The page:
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Current Genetics

, Volume 66, Issue 1, pp 245–261 | Cite as

Characterization of the promoter, downstream target genes and recognition DNA sequence of Mhy1, a key filamentation-promoting transcription factor in the dimorphic yeast Yarrowia lipolytica

  • Heng Wu
  • Tao Shu
  • Yi-Sheng Mao
  • Xiang-Dong GaoEmail author
Original Article

Abstract

Msn2/Msn4-family zinc finger transcription factors play important roles in stress response in yeast. However, some members of this family show significant functional divergence in different species. Here, we report that in the dimorphic yeast Yarrowia lipolytica, the Msn2/Msn4-like protein Mhy1 is a key regulator of yeast-to-hypha dimorphic transition but not stress response. Both MHY1 deletion and overexpression affect filamentation. In contrast, YlMsn4, the other Msn2/Msn4-like protein, regulates tolerance to acid-induced stress. We show that MHY1 has an unusually long (about 3800 bp) promoter featuring an upstream located enhancer and a double stress response element (STRE) motif, the latter of which mediates Mhy1’s regulation on its own transcription. Transcriptome profiling conducted in wild-type strain, mhy1Δ mutant and MHY1-overexpressing mutant revealed about 100 genes that are highly differentially expressed (≥ 5-fold) in each of the 2 mutants compared to the wild-type strain. The largest group of genes downregulated in mhy1Δ mutant encodes cell wall proteins or enzymes involved in cell wall organization, suggesting that Mhy1 may regulate dimorphic transition by controlling these cell wall genes. We confirmed that the genes YALI0C23452, YALI0C15268 and YALI0B09955 are directly regulated by Mhy1. We also characterized the Mhy1 consensus binding site as 5′-WNAGGGG-3′ (W = A or T; N = A, T, G or C). These results provide new insight in the functions of Msn2/Msn4-family transcription factors in fungi and the mechanism by which Mhy1 regulates dimorphic transition.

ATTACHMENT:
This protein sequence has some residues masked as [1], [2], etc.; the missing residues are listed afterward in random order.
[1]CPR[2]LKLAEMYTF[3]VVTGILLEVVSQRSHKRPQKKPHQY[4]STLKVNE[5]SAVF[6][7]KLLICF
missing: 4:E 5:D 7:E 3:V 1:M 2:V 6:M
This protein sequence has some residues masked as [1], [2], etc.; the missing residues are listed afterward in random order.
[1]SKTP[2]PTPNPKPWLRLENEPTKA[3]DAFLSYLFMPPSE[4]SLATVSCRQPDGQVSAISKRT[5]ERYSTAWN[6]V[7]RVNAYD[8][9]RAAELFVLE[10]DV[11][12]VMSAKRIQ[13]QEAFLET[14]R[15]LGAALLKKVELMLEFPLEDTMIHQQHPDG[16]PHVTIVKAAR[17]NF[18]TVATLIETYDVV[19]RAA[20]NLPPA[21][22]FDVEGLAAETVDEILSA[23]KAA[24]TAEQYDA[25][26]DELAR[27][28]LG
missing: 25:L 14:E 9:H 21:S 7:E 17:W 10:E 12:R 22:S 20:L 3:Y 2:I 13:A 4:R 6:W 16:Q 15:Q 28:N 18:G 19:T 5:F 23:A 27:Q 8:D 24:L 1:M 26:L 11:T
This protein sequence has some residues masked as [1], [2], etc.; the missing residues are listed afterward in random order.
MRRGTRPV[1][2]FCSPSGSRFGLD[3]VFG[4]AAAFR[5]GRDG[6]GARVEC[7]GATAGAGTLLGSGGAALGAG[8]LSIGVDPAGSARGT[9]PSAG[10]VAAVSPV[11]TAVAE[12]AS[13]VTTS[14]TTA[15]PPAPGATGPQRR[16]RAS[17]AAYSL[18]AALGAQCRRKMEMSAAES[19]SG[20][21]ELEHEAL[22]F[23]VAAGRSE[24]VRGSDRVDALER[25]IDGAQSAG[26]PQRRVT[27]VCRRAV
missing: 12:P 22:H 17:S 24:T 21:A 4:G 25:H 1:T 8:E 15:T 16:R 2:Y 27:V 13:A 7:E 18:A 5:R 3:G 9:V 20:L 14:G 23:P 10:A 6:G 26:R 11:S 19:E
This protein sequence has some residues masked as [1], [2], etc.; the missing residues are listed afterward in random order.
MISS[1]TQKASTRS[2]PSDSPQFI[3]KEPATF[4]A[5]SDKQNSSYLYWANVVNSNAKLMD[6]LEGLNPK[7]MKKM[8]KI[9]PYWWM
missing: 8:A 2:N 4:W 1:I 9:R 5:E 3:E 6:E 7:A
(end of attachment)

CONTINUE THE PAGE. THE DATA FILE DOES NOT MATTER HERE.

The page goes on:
Keywords

Hyphae Morphogenesis Dimorphic transition Filamentous growth Filamentation 

Notes

Acknowledgements

We thank Drs. Claude Gaillardin, Jean-Marie Beckerich, Jean-Marc Nicaud, and Richard Rachubinski for kindly providing yeast strains and plasmids. This work was supported by the National Natural Science Foundation of China Grants 31570076 and 31870062 to X. G.

Supplementary material

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Copyright information

© Springer-Verlag GmbH Germany, part of Springer Nature 2019

Authors and Affiliations

  1. 1.Hubei Key Laboratory of Cell Homeostasis, College of Life SciencesWuhan UniversityWuhanChina
  2. 2.Hubei Provincial Cooperative Innovation Center of Industrial FermentationWuhanChina

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